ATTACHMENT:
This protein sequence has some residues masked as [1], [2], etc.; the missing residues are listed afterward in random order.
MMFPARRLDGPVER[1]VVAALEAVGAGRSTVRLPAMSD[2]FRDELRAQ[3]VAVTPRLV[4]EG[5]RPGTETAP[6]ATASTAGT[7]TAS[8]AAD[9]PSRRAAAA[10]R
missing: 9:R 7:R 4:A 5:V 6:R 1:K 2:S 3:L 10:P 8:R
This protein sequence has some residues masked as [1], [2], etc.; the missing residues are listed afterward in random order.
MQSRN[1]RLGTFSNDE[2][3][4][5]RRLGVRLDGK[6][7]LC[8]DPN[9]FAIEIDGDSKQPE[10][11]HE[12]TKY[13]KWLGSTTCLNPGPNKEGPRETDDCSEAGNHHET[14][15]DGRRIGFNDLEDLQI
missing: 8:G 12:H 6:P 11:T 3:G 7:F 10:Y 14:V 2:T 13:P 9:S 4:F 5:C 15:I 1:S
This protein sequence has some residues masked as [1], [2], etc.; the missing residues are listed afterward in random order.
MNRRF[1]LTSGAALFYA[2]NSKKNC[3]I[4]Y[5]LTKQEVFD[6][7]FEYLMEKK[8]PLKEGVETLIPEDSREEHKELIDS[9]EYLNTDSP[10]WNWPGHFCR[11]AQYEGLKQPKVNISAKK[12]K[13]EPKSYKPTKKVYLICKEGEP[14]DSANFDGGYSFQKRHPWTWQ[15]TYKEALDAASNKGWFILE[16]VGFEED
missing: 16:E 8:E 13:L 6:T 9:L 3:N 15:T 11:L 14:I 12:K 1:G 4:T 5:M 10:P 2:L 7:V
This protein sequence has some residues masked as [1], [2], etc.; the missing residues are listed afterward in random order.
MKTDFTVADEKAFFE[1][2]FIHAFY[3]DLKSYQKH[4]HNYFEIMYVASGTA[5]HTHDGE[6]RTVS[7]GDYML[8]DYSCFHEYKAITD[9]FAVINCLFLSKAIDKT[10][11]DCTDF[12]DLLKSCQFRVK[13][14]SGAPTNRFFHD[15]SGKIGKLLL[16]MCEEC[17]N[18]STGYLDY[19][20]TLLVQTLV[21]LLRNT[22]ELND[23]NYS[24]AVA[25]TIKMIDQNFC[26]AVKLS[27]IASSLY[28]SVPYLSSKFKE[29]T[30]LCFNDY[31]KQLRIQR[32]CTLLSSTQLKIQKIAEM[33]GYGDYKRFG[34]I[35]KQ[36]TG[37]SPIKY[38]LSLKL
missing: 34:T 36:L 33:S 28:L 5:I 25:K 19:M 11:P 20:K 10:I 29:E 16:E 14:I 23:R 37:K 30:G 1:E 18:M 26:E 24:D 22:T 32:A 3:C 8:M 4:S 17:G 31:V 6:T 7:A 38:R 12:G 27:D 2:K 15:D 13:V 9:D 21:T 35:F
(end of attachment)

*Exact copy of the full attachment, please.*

This protein sequence has some residues masked as [1], [2], etc.; the missing residues are listed afterward in random order.
MMFPARRLDGPVER[1]VVAALEAVGAGRSTVRLPAMSD[2]FRDELRAQ[3]VAVTPRLV[4]EG[5]RPGTETAP[6]ATASTAGT[7]TAS[8]AAD[9]PSRRAAAA[10]R
missing: 9:R 7:R 4:A 5:V 6:R 1:K 2:S 3:L 10:P 8:R
This protein sequence has some residues masked as [1], [2], etc.; the missing residues are listed afterward in random order.
MQSRN[1]RLGTFSNDE[2][3][4][5]RRLGVRLDGK[6][7]LC[8]DPN[9]FAIEIDGDSKQPE[10][11]HE[12]TKY[13]KWLGSTTCLNPGPNKEGPRETDDCSEAGNHHET[14][15]DGRRIGFNDLEDLQI
missing: 8:G 12:H 6:P 11:T 3:G 7:F 10:Y 14:V 2:T 13:P 9:S 4:F 5:C 15:I 1:S
This protein sequence has some residues masked as [1], [2], etc.; the missing residues are listed afterward in random order.
MNRRF[1]LTSGAALFYA[2]NSKKNC[3]I[4]Y[5]LTKQEVFD[6][7]FEYLMEKK[8]PLKEGVETLIPEDSREEHKELIDS[9]EYLNTDSP[10]WNWPGHFCR[11]AQYEGLKQPKVNISAKK[12]K[13]EPKSYKPTKKVYLICKEGEP[14]DSANFDGGYSFQKRHPWTWQ[15]TYKEALDAASNKGWFILE[16]VGFEED
missing: 16:E 8:E 13:L 6:T 9:L 3:N 15:T 11:L 14:I 12:K 1:G 4:T 5:M 10:P 2:L 7:V
This protein sequence has some residues masked as [1], [2], etc.; the missing residues are listed afterward in random order.
MKTDFTVADEKAFFE[1][2]FIHAFY[3]DLKSYQKH[4]HNYFEIMYVASGTA[5]HTHDGE[6]RTVS[7]GDYML[8]DYSCFHEYKAITD[9]FAVINCLFLSKAIDKT[10][11]DCTDF[12]DLLKSCQFRVK[13][14]SGAPTNRFFHD[15]SGKIGKLLL[16]MCEEC[17]N[18]STGYLDY[19][20]TLLVQTLV[21]LLRNT[22]ELND[23]NYS[24]AVA[25]TIKMIDQNFC[26]AVKLS[27]IASSLY[28]SVPYLSSKFKE[29]T[30]LCFNDY[31]KQLRIQR[32]CTLLSSTQLKIQKIAEM[33]GYGDYKRFG[34]I[35]KQ[36]TG[37]SPIKY[38]LSLKL
missing: 34:T 36:L 33:S 28:L 5:I 25:K 19:M 11:P 20:K 10:I 29:E 16:E 14:I 23:R 37:K 30:G 1:E 18:M 26:E 24:D 22:T 32:A 3:C 8:M 4:S 17:G 31:V 6:T 7:A 38:R 12:G 27:D 2:K 15:D 13:V 9:D 21:T 35:F